Voters statewide said yes to gray wolves being reintroduced here on the Western Slope, but a local rancher and a lawmaker say the burden of wolves shouldn’t impact the ones that voted no.
You might be hearing the howl of a wolf in person in the near future because the voters said yes statewide to releasing wolves in Western Colorado. State Representative Matt Soper serving District 54 says, “It would have a horrible impact on the cattle industry, and the hunting industry. Lastly, the outdoor recreation economy. Do you really want to be wild land camping when there’s a pack of wolves running through?”
One local ranch owner shares the sentiment. Van Winkle Ranch owner, Janie Van Winkle says, “Every one of these cows that you see standing out in the field. Every single one of them contributes $600 to $800 to our local economy.”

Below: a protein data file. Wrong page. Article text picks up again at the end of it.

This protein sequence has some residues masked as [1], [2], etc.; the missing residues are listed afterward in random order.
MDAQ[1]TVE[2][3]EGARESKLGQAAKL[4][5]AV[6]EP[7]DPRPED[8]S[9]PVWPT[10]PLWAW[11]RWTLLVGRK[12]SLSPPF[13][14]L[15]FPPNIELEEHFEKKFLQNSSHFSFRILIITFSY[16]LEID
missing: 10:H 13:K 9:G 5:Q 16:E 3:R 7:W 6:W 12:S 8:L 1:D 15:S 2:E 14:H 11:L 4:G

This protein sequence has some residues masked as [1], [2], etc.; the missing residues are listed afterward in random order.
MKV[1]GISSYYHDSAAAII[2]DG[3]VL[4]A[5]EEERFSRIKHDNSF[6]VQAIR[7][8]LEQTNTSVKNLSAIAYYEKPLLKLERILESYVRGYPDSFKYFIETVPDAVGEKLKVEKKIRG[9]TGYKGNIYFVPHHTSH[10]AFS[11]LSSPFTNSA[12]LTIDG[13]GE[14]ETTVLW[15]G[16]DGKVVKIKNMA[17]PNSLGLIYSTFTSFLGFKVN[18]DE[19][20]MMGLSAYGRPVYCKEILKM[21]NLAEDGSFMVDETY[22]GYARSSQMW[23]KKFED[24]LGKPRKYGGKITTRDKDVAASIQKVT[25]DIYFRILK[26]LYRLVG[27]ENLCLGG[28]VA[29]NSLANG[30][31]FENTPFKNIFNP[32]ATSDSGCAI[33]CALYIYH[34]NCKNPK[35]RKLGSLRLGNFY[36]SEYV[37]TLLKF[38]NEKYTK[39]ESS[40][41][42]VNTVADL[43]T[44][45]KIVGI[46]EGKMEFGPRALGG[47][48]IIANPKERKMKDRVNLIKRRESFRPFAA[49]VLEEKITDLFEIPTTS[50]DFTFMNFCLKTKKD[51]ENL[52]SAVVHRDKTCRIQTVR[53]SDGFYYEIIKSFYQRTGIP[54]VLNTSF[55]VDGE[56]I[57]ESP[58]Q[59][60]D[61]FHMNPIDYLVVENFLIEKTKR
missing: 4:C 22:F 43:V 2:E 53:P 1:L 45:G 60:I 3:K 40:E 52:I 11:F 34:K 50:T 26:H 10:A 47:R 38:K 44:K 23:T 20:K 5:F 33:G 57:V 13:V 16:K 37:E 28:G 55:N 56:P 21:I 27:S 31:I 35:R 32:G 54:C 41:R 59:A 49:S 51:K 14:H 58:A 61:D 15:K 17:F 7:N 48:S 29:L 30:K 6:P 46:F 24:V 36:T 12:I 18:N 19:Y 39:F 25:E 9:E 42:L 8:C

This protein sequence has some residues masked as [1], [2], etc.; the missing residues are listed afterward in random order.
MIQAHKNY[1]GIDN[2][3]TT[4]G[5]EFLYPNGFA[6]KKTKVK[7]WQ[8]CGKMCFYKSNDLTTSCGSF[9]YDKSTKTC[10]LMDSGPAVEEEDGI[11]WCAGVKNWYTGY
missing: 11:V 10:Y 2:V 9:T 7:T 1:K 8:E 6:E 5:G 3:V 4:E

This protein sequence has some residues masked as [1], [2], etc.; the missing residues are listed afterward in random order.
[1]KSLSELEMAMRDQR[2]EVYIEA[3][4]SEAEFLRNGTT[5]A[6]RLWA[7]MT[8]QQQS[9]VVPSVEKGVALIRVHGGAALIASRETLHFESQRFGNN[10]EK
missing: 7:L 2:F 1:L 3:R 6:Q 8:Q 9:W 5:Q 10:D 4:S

Livestock ranching is one of the main economic drivers in Northwest Colorado, and State Representative Soper says protected wolves will kill cattle and the Western Colorado economy. Soper brought a bill to the table that would bring wolves only to counties that voted yes, reduce the amount of wolves to save endangered prey, and if millions of sportsman’s dollars went to building up herds of prey animals, wolves wouldn’t be released there, but the bill is dead. So, it’s time for plan B, bill HB21-1040 that is, and make the state pay. “What it says is that sportsman’s dollars will not be used for the wolf reintroduction. Those dollars will have to come from elsewhere,” said Soper.
According to the Associated Governments of Northwest Colorado, Proposition 114 was not passed by any member counties, and their livelihood is prey to wolves. But according to Van Winkle the wolves aren’t the problem right now, but the drought sure is. “It’s hard on the livestock, it’s hard on the ranchers, it’s hard on all the wildlife, and we’re out in that environment all the time. So, the drought is probably forefront in our mind,” said Van Winkle.
The wolves have yet to come, but the drought and the wolf debate are here to stay for a while. “The entire state voted to only put wolves west of the continental divide. So, this is truly a discriminatory bill against the Western Slope,” said Soper.